Duke Energy and El Paso Energy proudly put their third quarterearnings on display yesterday, touting improvements in unregulatedservices and downplaying drops in their respective gas transmissionperformances.
For the quarter, Duke’s earnings before interest and taxes(EBIT) increased from $1.18/share or $871 million in 3Q98 to$1.20/share or $908 million in 3Q99. El Paso reported a one centdrop from its third quarter performance in 1998, registering anEBIT of 42 cents/share or $180 million for 3Q99.
The EBIT of Duke’s gas transmission dropped from $178 million inthe third quarter of last year to $128 million this past quarter.The North Carolina-based company said the sale of its MidwestPipelines, including CMS’ purchase of Trunkline and EasternPanhandle Pipeline Cos., was a main factor in the performancedrop-off, subtracting $37 million from the bottom line. The companyalso absorbed a $39 million gas supply realignment (GSR) provisionrelease. Its Northeast Pipelines increased $16 million due tomarket expansion projects and lower operating costs compared to thethird quarter of 1998.
Richard Priory, Duke’s CEO, downplayed the gas transmissionresults and focused on the unregulated service operations. “Thestrength of our unregulated businesses continues to grow as weimplement our global energy merchant strategy,” Priory said. “OurEnergy Services’ portfolio of businesses and leading marketposition in natural gas liquids (NGL), as well as the continuedunyielding performance of our energy transmission and electricoperations businesses, are delivering on our promise of growth.”
Duke Energy’s Energy Services grew the most out of any Dukesubsidiary last quarter. The strong performance was led by DukeEnergy International (DEI) and Duke Energy North America (DENA),which reported a total EBIT of $128 million — a 288% increasefrom last year, the company said.
Duke Energy Field Services also excelled, reporting EBIT for thequarter of $49 million, an increase of more than $40 million fromthird quarter 1998. The main boost to this section’s earnings wasthe November 1998 acquisition of UPFuels (see Daily GPI, Nov. 24,1998), said Barry Abramson, a PaineWebber analyst.
“Their Field Services arm was a main driver in the big earningsreport. Its operations were given a double boost. Not only did theyacquire a main NGL producer in UPFuels, but NGL prices also rosesignificantly in the quarter. The earnings are so dramatic becauseDuke didn’t have UPFuels’ added production in 3Q98.”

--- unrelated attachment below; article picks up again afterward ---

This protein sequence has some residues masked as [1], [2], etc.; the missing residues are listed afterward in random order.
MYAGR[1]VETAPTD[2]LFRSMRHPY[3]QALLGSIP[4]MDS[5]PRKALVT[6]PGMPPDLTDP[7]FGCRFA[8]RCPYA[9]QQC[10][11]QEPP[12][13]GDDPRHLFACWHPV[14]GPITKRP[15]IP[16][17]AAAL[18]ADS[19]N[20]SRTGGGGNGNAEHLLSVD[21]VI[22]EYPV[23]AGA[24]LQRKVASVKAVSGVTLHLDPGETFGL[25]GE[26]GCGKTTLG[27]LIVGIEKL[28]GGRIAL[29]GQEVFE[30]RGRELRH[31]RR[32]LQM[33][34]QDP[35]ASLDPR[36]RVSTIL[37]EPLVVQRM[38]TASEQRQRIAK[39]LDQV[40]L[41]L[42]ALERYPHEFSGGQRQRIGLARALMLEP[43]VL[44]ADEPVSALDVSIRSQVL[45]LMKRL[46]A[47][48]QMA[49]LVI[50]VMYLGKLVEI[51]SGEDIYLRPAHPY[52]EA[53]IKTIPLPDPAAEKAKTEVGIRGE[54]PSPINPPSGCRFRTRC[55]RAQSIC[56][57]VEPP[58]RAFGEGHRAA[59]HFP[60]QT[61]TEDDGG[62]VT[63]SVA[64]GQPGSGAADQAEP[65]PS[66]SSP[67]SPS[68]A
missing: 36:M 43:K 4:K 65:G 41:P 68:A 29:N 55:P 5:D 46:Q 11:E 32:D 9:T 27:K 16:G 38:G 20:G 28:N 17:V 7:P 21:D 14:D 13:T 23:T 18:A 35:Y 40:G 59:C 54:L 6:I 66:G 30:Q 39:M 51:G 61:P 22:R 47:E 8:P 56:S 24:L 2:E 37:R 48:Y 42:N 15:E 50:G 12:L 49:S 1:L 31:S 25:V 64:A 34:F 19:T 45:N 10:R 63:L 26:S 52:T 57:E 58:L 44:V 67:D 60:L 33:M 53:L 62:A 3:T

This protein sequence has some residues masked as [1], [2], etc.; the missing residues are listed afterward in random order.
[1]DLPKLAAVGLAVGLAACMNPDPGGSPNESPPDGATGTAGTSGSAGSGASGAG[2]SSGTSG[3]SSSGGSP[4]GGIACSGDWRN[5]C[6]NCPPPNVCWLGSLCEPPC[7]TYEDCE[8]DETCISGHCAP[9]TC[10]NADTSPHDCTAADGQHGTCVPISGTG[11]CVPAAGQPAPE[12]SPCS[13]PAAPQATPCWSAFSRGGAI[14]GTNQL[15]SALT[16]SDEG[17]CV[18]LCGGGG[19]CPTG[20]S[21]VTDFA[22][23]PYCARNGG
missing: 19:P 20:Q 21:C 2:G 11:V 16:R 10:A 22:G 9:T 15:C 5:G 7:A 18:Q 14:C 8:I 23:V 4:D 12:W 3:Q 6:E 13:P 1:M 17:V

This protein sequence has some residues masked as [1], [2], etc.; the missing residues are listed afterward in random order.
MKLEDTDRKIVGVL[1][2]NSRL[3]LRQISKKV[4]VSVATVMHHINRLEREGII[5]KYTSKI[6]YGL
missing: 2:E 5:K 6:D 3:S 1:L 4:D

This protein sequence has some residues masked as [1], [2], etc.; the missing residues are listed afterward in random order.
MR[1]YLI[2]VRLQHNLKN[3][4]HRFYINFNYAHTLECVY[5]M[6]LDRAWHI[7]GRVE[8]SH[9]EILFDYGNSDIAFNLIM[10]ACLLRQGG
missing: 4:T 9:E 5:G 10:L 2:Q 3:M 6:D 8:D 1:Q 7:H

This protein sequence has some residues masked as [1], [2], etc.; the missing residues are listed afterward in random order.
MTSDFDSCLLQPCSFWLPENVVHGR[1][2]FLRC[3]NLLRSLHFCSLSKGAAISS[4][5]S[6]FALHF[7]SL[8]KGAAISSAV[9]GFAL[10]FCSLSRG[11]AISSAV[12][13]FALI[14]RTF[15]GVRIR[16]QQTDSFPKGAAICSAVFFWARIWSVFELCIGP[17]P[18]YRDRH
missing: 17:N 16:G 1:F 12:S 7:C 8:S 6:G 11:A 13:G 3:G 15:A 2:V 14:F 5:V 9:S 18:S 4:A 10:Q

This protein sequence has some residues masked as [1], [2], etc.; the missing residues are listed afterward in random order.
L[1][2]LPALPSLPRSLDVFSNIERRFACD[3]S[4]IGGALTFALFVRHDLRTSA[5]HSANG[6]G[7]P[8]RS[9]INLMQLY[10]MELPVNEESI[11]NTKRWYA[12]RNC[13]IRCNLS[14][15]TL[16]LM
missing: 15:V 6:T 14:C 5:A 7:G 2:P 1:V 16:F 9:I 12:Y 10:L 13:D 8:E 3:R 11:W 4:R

For El Paso, both Tennessee Gas Pipeline Co. and El Paso NaturalGas reported an earnings decline. Tennessee’s earnings fell from$81.2 million to $76 million, mainly due to lower interest incomeand a three percent decline in total throughput from 4,317 BBtu/dto 4,197 BBtu/d. El Paso Natural had a successful quarter, postingan EBIT of $68 million compared to $57.7 million in the same periodprior, but it also had to absorb a one-time $14 million pre-taxcharge on a rate case settlement with Southern California Edison(see Daily GPI, Sept. 3). The charge not only dropped El PasoNatural’s earnings below 3Q98 levels, it also reduced the overallcompany’s EBIT by eight cents.
Despite these results, William Wise, El Paso’s CEO, expressedfaith in the company’s regulated operations and lauded theperformance of its unregulated sector. “Each of El Paso Energy’sbusiness units produced strong earnings,” said Wise. “Our regulatedbusinesses continued to deliver solid earnings performance, and ournon-regulated businesses continued their steep earnings growthtrajectory, up 83% year-to-year.”
Backing Wise’s point, El Paso Field Services Co. reported thirdquarter EBIT of $23 million compared to $12 million in 3Q98, on thestrength of higher NGL prices and contributions from EnCapInvestments and Leviathan Gas Pipelines. El Paso Merchant Energy,comprised of the company’s gas and power services arms, reported anEBIT of $9 million this past quarter compared to a break-evenreport for the same period last year.
El Paso’s overall performance impressed Ron Barone, anotheranalyst with PaineWebber. “Given the slightly higher than expected3Q results (as well as continued optimism for strong results in[the company’s] Field Services over the balance of the year), weare raising our 1999 stand-alone estimate on El Paso Energy to$2.00 from $1.95
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